PSGS 011: Book Review: Optimizing Corporate Portfolio Management

"Only as you do know yourself can your brain serve you as a sharp and efficient tool. Know your own failings, passions and prejudices so you can separate them from what you see." –Bernard Baruch


  • The premise of "Optimizing Corporate Portfolio Management" is that resource allocation (time, money, staff, information and corporate assets) along with making smarter business investment decisions is critical to a business’s value creation processes. This book provides examples from American Express regarding what they've entitled investment optimization and how they have used the principles of allocating discretionary funds whether for marketing, sales or technology investments with the same investment category and the best projects compete for the same dollars.
  • A few notable endorsements where provide by:
  • David J Rubenstein, “a must read at the top of the organization,” Professor of Marketing at the Wharton School University Pennsylvania.
  • San Retina, “a must have for all organizational leaders trying to maximize the value of their corporate investments,” Chair Enterprise Portfolio Management Council Principle Transform Action.
  • Hi Yash Sing Yoni, “programmatic and full of real-life examples and must read for anyone involved with practicing portfolio management,” Director Portfolio Management Trans Union, LLC.

 What I learned:

  • Although American Express has a strong corporate portfolio management capability, they are on a continuous journey to learn from other organizations and were open to discussing how they could improve in this critical area with industry experts and other practitioners from various organizations.
  • The book illustrates the importance of looking at enterprise portfolio management and segmenting the larger portfolio into smaller sub-portfolios that can be optimized and then rolled up. The author believes that this practice gives AMEX more control in managing its corporate portfolio and drives resource optimization across the various departments.
  • In the introductory chapter, “Why is Corporate Portfolio Management Important,” the author highlights that every organization has a corporate portfolio management process. The issues is whether or not it’s documented and whether or not the organization proactively manages their corporate portfolio. Resources like time, money, people, equipment and information are limited and valuable and the misuse of those resources can create opportunity cost that can hurt the organization’s ability to execute its strategy.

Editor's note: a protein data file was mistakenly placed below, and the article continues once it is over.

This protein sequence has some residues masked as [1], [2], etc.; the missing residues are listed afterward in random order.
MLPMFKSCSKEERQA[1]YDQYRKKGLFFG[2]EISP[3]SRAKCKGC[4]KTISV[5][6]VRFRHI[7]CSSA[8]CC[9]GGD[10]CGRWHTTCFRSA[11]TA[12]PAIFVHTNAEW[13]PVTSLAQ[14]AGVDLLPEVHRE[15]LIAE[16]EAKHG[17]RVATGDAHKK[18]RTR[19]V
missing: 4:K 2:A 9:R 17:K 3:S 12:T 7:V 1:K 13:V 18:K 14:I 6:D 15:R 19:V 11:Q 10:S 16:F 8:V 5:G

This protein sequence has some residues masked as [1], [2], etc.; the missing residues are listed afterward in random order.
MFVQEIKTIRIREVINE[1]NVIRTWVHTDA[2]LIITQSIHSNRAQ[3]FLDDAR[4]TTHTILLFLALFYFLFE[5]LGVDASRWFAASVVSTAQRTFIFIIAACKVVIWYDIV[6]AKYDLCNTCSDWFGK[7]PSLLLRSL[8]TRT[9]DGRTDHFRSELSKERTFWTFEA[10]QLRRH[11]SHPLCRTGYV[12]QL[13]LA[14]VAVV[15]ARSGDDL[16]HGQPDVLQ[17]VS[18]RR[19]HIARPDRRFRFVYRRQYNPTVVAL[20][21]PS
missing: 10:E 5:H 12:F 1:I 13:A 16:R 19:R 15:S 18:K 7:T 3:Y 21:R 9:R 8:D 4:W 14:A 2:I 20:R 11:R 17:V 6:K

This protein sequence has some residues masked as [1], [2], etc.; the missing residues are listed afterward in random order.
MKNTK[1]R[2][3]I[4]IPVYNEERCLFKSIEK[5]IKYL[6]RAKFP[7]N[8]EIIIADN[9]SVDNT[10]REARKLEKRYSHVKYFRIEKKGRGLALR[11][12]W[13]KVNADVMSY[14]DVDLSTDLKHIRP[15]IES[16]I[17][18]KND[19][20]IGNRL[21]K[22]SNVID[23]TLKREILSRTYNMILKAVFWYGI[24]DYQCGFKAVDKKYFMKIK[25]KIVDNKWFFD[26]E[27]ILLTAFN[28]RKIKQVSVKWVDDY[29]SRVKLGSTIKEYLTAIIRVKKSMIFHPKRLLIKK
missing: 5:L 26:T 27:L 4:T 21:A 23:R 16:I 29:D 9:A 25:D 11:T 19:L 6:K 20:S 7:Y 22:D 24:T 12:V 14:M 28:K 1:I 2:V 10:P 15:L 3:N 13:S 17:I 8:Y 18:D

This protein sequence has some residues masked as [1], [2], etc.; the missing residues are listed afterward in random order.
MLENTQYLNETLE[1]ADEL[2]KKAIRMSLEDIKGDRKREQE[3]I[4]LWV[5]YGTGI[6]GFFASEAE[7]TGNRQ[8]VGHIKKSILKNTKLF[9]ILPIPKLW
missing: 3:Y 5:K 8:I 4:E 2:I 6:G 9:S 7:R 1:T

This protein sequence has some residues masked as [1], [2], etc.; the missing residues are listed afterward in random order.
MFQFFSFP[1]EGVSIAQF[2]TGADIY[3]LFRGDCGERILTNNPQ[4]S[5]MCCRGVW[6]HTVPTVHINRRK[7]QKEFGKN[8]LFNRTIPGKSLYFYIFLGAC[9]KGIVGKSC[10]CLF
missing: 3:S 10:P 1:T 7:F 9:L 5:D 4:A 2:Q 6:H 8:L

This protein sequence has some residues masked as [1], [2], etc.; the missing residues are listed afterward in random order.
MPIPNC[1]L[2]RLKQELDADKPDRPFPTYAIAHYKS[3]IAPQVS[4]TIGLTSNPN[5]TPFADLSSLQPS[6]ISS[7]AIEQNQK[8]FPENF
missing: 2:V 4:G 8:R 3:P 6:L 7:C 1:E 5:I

• The book highlights the seven deadly sins of mismanaging an investment portfolio. Mismanaging the investment portfolio can have dire consequences on an organization’s ability to exist if limited resources are invested in activities, projects or programs that lead the organization down a path that is misaligned with the overall corporate strategy and does not take into consideration the trends and impact of disruptive technology and economic pressures.
  • The seven deadly sins are: 
  1. Narrowly Defining the Portfolio 
  2. Investment Decisions Are Like New Year’s Resolutions 
  3. Decibel-Driven versus Data-Driven Decision Making 
  4. Too Many Metrics, Not Enough Time 
  5. One-Size-Fits-All Portfolio Management 
  6. If We Install This Software, We Will Be Able To Optimize Our Corporate Portfolio 
  7. It Is All About The Projections      


  • The corporate portfolio management methodology that the book highlights, which I really like, is divided into four phases:
  1.  Discover and Analyze
  2. Galvanize and Charter
  3. Standardize and Plan
  4. Implement and Optimize
  • By following these best practices you will enable your organization to get ahead in either an upward or downward economy.

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